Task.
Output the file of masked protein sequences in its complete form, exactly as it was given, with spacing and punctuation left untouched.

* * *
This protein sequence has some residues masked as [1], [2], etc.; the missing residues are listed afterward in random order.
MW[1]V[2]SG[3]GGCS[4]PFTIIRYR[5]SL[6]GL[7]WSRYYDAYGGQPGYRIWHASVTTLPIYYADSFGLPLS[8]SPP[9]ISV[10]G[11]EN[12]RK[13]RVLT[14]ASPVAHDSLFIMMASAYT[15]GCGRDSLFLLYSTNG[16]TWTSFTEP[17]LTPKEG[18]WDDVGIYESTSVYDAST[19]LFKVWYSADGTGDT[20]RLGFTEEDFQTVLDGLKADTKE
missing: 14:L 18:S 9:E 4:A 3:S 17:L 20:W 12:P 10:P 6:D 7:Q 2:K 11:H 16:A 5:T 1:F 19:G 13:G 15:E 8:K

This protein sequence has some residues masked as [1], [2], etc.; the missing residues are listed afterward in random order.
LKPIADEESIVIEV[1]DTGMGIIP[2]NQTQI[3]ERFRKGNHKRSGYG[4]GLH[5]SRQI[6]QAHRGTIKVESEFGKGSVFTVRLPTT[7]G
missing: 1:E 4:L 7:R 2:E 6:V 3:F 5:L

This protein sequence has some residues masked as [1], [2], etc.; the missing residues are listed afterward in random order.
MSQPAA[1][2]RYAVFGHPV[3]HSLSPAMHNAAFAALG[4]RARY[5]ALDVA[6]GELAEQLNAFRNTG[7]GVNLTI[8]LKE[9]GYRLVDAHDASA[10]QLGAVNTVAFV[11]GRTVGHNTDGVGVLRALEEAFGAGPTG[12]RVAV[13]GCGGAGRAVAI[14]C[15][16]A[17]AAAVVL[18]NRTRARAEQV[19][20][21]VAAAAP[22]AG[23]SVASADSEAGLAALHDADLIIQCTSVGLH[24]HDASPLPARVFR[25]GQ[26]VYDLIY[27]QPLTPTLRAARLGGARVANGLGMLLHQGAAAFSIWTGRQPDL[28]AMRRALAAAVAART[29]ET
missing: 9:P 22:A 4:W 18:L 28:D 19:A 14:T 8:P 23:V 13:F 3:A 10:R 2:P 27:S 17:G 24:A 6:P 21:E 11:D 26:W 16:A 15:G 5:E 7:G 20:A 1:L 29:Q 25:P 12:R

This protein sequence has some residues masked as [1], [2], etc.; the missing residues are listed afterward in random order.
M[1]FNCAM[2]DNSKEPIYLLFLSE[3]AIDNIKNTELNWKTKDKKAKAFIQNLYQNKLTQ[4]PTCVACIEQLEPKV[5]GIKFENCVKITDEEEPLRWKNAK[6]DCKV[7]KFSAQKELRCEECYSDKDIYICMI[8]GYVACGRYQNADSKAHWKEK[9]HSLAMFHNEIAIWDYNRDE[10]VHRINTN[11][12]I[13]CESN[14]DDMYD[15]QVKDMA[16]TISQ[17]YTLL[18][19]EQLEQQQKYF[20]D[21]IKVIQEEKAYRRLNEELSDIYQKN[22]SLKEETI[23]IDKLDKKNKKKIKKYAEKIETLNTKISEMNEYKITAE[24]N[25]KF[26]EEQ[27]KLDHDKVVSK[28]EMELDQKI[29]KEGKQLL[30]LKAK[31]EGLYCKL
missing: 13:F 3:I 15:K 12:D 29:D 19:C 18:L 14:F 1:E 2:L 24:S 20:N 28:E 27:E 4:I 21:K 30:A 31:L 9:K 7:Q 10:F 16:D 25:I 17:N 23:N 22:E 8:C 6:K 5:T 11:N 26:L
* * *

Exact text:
This protein sequence has some residues masked as [1], [2], etc.; the missing residues are listed afterward in random order.
MW[1]V[2]SG[3]GGCS[4]PFTIIRYR[5]SL[6]GL[7]WSRYYDAYGGQPGYRIWHASVTTLPIYYADSFGLPLS[8]SPP[9]ISV[10]G[11]EN[12]RK[13]RVLT[14]ASPVAHDSLFIMMASAYT[15]GCGRDSLFLLYSTNG[16]TWTSFTEP[17]LTPKEG[18]WDDVGIYESTSVYDAST[19]LFKVWYSADGTGDT[20]RLGFTEEDFQTVLDGLKADTKE
missing: 14:L 18:S 9:E 4:A 3:S 17:L 20:W 12:P 10:P 6:D 7:Q 2:K 11:H 16:A 5:T 1:F 19:G 13:G 15:E 8:K

This protein sequence has some residues masked as [1], [2], etc.; the missing residues are listed afterward in random order.
LKPIADEESIVIEV[1]DTGMGIIP[2]NQTQI[3]ERFRKGNHKRSGYG[4]GLH[5]SRQI[6]QAHRGTIKVESEFGKGSVFTVRLPTT[7]G
missing: 1:E 4:L 7:R 2:E 6:V 3:F 5:L

This protein sequence has some residues masked as [1], [2], etc.; the missing residues are listed afterward in random order.
MSQPAA[1][2]RYAVFGHPV[3]HSLSPAMHNAAFAALG[4]RARY[5]ALDVA[6]GELAEQLNAFRNTG[7]GVNLTI[8]LKE[9]GYRLVDAHDASA[10]QLGAVNTVAFV[11]GRTVGHNTDGVGVLRALEEAFGAGPTG[12]RVAV[13]GCGGAGRAVAI[14]C[15][16]A[17]AAAVVL[18]NRTRARAEQV[19][20][21]VAAAAP[22]AG[23]SVASADSEAGLAALHDADLIIQCTSVGLH[24]HDASPLPARVFR[25]GQ[26]VYDLIY[27]QPLTPTLRAARLGGARVANGLGMLLHQGAAAFSIWTGRQPDL[28]AMRRALAAAVAART[29]ET
missing: 9:P 22:A 4:W 18:L 28:D 19:A 14:T 8:P 23:V 13:F 3:A 10:R 2:P 27:S 17:G 24:A 6:P 21:E 11:D 26:W 16:A 15:G 5:E 7:G 20:A 1:L 29:Q 25:P 12:R

This protein sequence has some residues masked as [1], [2], etc.; the missing residues are listed afterward in random order.
M[1]FNCAM[2]DNSKEPIYLLFLSE[3]AIDNIKNTELNWKTKDKKAKAFIQNLYQNKLTQ[4]PTCVACIEQLEPKV[5]GIKFENCVKITDEEEPLRWKNAK[6]DCKV[7]KFSAQKELRCEECYSDKDIYICMI[8]GYVACGRYQNADSKAHWKEK[9]HSLAMFHNEIAIWDYNRDE[10]VHRINTN[11][12]I[13]CESN[14]DDMYD[15]QVKDMA[16]TISQ[17]YTLL[18][19]EQLEQQQKYF[20]D[21]IKVIQEEKAYRRLNEELSDIYQKN[22]SLKEETI[23]IDKLDKKNKKKIKKYAEKIETLNTKISEMNEYKITAE[24]N[25]KF[26]EEQ[27]KLDHDKVVSK[28]EMELDQKI[29]KEGKQLL[30]LKAK[31]EGLYCKL
missing: 13:F 3:I 15:K 12:D 29:D 19:C 18:L 14:F 1:E 2:L 24:S 20:N 28:E 27:E 4:I 21:K 30:A 31:L 9:K 7:Q 10:F 16:D 25:I 17:N 23:N 22:E 8:C 6:K 5:T 11:N 26:L